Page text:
Replacing the intervertebral disc (IVD) by a total disc replacement (TDR) is a possible treatment for degenerative disc disease. Current TDRs are ball-and-socket designs, aiming at motion preservation. They provide reasonable clinical results, at least in the short-term, although concerns remain about changes in spinal motion, overloading of the facet joints, adjacent segment disease, and wear. In contrast to these ball-and-socket designs, the IVD is a complex structure, providing an inherent resistance to motion, resulting in a characteristic sigmoid moment-deflection curve in flexion-extension and lateral bending. New, second generation TDRs have been proposed, which deviate from the ball-and-socket design, and mimic some of the salient features of the natural disc. In this thesis, a new biomimetic artificial intervertebral disc (AID) is introduced, mimicking the fiber-reinforced, osmotic, visco-elastic, and deformation properties of the IVD. Its concept is based on the hypothesis that the better the material structure of the IVD is mimicked, the better its functionality is mimicked. Hence, the AID comprises a swelling, ionized, hydrogel core (the nucleus), and a surrounding fiber jacket (the annulus). A first prototype of the biomimetic AID was tested in-vitro in axial compression. The AID remained intact up to 15 kN in quasi-static compression and up to 10 million cycles of fatigue loading, which illustrated that the design is mechanically safe. It was also demonstrated that its axial deformation behavior was similar to that of a natural disc in creep and dynamic loading, although fatigue loading introduced some irreversible changes in behavior. These changes were mainly caused by the settling of the fiber jacket, and this effect should be taken into account in further development. The biomimetic design concept was compared to other TDR designs, using a finite element analysis. The theoretical ability to mimic the non-linear motion patterns of the natural IVD was determined for two elastomeric TDRs, an elastomeric TDR with a fiber jacket, and a TDR consisting of a hydrogel core and fiber jacket. The material properties of the different designs were optimized via a computer algorithm to match as closely as possible the natural disc behavior. It was shown that to mimic the non-linear relationship between moment and deflection, a fiber envelope was necessary. Furthermore, no differences were found between the design with an elastomer core and the design with a hydrogel core. Nevertheless, from the in-vitro creep experiments, the advantages of a hydrogel core over an elastomeric core are obvious. The hydrogel core provides osmotic, creep, and time-dependent behavior, characteristic for the IVD, and the possibility of insertion in a smaller dehydrated state, reducing the invasiveness of the surgery. The last part of this thesis focused on the fixation of the biomimetic design to the vertebrae. A finite element model of a spinal motion segment was developed based on a previous developed model, of which the IVD part was replaced by a model of the biomimetic design. The effect of different fixation methods on spinal behavior was determined. The model including the TDR resulted in similar ROM as the IVD model, and mimicked the non-linear in-vitro spinal behavior, which confirmed that the biomimetic concept is a suitable TDR concept. When bone ingrowth is used for fixation, incomplete bone ingrowth increased ROM and facet forces. When only the peripheral edge of the TDR was fixed to the vertebrae, spinal behavior was maintained, highlighting the vital role of fixation along the annular rim. Adding spikes for fixation improved spinal behavior, which could be considered a good short-term solution until bone ingrowth can occur for more optimal long-term performance. Alternatively, using rigid endplates also maintained spinal behavior. Concerns of correct load distribution favors a ring shaped endplate above a disc shaped one. In conclusion, a new biomimetic AID was proposed. The first prototype was shown to have ample strength and fatigue life, and it was demonstrated that it could mimic the axial creep and dynamic behavior of the IVD. Its motion in six degrees of freedom was simulated numerically and compared to other designs. The inclusion of a fiber jacket is a key factor in mimicking the characteristic sigmoid shape of moment-deflection curves. Fixation to the vertebrae was demonstrated to be a key issue to focus on in future research. Hence, finalizing the endplate design and fixation method, optimizing the properties of the AID, and standardizing the manufacturing procedure, should be followed up by six-degree of freedom testing in vitro. In parallel, animal experiments to test the fixation by bone ingrowth should be tested in vivo and in vitro.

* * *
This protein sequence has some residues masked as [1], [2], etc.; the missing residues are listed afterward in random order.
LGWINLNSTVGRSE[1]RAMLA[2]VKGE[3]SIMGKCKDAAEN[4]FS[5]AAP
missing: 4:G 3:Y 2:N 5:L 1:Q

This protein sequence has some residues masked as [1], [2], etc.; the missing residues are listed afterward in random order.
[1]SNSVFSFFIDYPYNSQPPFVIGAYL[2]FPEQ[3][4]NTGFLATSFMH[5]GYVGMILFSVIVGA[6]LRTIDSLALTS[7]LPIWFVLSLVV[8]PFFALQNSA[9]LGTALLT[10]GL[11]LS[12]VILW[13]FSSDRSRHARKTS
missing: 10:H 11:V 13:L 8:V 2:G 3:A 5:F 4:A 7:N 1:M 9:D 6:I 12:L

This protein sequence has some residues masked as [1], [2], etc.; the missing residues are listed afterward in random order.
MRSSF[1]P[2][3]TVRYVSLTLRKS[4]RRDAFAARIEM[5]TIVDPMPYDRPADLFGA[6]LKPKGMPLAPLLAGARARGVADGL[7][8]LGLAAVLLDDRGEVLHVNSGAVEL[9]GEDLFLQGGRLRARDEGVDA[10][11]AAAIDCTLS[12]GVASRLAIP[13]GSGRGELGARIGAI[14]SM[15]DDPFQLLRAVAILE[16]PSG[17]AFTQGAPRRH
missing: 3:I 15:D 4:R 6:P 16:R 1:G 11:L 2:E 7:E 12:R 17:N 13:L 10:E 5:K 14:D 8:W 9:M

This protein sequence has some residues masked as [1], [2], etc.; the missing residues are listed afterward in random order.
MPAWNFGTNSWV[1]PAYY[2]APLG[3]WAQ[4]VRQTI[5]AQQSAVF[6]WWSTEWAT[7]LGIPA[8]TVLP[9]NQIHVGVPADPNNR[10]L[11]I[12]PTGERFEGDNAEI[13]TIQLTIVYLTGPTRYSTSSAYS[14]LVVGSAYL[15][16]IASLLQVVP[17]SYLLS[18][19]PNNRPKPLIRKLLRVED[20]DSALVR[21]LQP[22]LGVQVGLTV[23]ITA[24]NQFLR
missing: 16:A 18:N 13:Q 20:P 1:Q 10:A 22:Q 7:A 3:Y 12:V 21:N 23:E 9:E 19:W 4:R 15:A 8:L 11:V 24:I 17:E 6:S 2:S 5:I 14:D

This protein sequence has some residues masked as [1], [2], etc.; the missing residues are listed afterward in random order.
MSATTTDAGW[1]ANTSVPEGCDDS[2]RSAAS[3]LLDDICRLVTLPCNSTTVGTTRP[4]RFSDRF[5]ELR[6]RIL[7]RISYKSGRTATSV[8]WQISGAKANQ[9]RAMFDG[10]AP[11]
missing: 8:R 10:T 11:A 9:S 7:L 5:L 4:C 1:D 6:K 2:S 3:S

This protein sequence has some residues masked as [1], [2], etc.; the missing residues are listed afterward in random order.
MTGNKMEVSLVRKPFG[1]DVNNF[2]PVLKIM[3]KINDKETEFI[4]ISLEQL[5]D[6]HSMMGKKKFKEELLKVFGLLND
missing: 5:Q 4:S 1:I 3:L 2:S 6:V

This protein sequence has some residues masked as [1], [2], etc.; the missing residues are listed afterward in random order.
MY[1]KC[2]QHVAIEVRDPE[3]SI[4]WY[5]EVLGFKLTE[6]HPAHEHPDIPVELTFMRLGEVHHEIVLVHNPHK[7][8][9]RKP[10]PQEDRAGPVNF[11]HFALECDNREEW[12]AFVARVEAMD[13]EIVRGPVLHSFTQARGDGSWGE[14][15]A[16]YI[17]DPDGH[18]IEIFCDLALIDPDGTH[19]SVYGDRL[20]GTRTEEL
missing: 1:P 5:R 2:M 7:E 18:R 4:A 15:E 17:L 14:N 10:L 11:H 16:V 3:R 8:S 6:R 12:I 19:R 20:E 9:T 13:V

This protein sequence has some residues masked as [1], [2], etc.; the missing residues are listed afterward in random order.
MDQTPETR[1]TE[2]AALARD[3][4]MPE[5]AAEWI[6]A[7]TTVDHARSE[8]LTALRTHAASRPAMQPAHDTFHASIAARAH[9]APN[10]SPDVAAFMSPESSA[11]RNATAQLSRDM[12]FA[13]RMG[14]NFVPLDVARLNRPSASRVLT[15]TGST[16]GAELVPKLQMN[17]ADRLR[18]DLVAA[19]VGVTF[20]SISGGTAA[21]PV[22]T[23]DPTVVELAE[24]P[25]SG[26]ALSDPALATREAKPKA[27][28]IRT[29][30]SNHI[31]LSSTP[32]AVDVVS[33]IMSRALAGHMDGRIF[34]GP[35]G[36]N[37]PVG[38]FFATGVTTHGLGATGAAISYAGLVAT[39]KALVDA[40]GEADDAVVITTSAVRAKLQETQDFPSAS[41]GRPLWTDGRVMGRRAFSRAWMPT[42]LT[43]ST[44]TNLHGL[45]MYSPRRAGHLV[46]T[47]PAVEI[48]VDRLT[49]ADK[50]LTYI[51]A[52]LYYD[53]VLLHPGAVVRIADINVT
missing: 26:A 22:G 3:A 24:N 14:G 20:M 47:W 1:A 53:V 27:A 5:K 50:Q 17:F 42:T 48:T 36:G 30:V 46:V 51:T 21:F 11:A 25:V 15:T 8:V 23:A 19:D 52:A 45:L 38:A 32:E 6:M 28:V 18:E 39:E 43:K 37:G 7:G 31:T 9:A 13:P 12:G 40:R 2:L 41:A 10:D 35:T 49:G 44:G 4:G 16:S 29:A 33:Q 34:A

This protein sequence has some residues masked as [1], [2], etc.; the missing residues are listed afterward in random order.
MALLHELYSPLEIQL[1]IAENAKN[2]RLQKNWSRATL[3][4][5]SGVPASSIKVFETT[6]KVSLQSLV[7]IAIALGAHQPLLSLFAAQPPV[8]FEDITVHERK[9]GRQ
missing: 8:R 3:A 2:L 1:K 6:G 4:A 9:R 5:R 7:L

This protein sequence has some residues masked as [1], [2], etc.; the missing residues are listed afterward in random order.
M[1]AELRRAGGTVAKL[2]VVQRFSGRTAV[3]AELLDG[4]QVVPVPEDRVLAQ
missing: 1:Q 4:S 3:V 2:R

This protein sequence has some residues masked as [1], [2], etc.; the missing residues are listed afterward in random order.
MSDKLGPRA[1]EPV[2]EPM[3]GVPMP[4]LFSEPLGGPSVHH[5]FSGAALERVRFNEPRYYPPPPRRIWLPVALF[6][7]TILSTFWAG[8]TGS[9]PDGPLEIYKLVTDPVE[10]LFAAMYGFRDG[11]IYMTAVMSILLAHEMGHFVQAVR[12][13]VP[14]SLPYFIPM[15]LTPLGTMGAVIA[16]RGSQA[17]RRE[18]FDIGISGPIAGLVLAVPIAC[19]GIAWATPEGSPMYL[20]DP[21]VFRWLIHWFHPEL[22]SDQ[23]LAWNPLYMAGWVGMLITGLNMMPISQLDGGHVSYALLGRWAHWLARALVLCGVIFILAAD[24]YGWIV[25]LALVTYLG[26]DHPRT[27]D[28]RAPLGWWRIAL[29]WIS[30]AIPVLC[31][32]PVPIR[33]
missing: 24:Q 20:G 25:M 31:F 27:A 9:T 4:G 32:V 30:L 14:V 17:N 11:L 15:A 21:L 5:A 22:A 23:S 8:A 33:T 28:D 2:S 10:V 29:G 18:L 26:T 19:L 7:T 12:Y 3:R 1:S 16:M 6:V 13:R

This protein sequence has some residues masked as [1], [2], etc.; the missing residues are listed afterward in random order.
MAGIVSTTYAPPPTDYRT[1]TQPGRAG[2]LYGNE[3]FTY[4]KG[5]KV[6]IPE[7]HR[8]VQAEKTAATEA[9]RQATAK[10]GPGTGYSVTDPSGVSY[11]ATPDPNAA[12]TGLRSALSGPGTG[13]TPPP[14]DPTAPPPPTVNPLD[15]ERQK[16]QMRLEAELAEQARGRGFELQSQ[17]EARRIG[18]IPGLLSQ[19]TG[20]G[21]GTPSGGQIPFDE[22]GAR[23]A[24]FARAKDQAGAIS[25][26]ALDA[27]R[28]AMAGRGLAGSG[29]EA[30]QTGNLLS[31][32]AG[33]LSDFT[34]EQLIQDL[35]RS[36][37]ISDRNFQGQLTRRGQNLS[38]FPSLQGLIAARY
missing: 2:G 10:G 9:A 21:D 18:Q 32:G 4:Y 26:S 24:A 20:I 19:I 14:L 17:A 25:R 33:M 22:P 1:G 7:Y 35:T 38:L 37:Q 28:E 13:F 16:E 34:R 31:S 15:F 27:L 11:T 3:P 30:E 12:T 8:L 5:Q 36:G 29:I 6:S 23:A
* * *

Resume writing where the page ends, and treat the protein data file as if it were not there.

|Qualification||Doctor of Philosophy|
|Award date||10 Oct 2012|
|Place of Publication||Eindhoven|
|Publication status||Published - 2012|